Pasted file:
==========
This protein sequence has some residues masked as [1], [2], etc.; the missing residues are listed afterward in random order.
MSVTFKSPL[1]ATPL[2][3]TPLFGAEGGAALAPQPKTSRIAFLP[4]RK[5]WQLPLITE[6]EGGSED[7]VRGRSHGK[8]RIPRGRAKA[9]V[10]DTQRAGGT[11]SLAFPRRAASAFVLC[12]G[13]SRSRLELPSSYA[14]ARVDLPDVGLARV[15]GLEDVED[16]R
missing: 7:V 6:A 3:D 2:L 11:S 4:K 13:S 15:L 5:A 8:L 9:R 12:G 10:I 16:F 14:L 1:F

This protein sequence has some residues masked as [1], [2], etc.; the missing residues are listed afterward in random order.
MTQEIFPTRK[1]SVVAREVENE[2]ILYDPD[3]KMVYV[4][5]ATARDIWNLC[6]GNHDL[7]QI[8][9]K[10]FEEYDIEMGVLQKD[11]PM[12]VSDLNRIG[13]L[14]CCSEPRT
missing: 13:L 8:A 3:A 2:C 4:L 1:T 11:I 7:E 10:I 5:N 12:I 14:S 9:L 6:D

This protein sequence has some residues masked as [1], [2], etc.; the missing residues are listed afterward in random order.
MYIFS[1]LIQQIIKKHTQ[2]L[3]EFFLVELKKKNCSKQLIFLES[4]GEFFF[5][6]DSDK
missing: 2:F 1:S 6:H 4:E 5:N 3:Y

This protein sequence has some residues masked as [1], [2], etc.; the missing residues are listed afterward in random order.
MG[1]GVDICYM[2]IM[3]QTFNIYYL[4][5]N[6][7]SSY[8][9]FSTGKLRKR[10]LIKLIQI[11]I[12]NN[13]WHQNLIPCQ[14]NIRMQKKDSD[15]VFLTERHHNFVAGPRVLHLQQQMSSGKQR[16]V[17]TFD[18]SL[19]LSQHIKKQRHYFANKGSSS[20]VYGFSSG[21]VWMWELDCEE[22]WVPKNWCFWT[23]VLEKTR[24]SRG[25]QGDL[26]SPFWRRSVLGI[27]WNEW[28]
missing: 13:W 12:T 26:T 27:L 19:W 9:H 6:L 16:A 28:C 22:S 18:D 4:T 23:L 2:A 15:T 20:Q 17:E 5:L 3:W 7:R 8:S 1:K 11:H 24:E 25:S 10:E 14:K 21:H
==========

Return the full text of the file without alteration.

This protein sequence has some residues masked as [1], [2], etc.; the missing residues are listed afterward in random order.
MSVTFKSPL[1]ATPL[2][3]TPLFGAEGGAALAPQPKTSRIAFLP[4]RK[5]WQLPLITE[6]EGGSED[7]VRGRSHGK[8]RIPRGRAKA[9]V[10]DTQRAGGT[11]SLAFPRRAASAFVLC[12]G[13]SRSRLELPSSYA[14]ARVDLPDVGLARV[15]GLEDVED[16]R
missing: 7:V 6:A 3:D 2:L 11:S 4:K 13:S 15:L 5:A 8:L 9:R 12:G 10:I 16:F 14:L 1:F

This protein sequence has some residues masked as [1], [2], etc.; the missing residues are listed afterward in random order.
MTQEIFPTRK[1]SVVAREVENE[2]ILYDPD[3]KMVYV[4][5]ATARDIWNLC[6]GNHDL[7]QI[8][9]K[10]FEEYDIEMGVLQKD[11]PM[12]VSDLNRIG[13]L[14]CCSEPRT
missing: 13:L 8:A 3:A 2:C 4:L 1:T 11:I 7:E 10:I 5:N 12:I 14:S 9:L 6:D

This protein sequence has some residues masked as [1], [2], etc.; the missing residues are listed afterward in random order.
MYIFS[1]LIQQIIKKHTQ[2]L[3]EFFLVELKKKNCSKQLIFLES[4]GEFFF[5][6]DSDK
missing: 2:F 1:S 6:H 4:E 5:N 3:Y

This protein sequence has some residues masked as [1], [2], etc.; the missing residues are listed afterward in random order.
MG[1]GVDICYM[2]IM[3]QTFNIYYL[4][5]N[6][7]SSY[8][9]FSTGKLRKR[10]LIKLIQI[11]I[12]NN[13]WHQNLIPCQ[14]NIRMQKKDSD[15]VFLTERHHNFVAGPRVLHLQQQMSSGKQR[16]V[17]TFD[18]SL[19]LSQHIKKQRHYFANKGSSS[20]VYGFSSG[21]VWMWELDCEE[22]WVPKNWCFWT[23]VLEKTR[24]SRG[25]QGDL[26]SPFWRRSVLGI[27]WNEW[28]
missing: 13:W 12:T 26:T 27:L 19:W 9:H 6:L 16:A 28:C 22:S 18:D 4:T 23:L 2:A 15:T 20:Q 17:E 5:L 3:W 7:R 8:S 1:K 11:H 24:E 25:S 10:E 14:K 21:H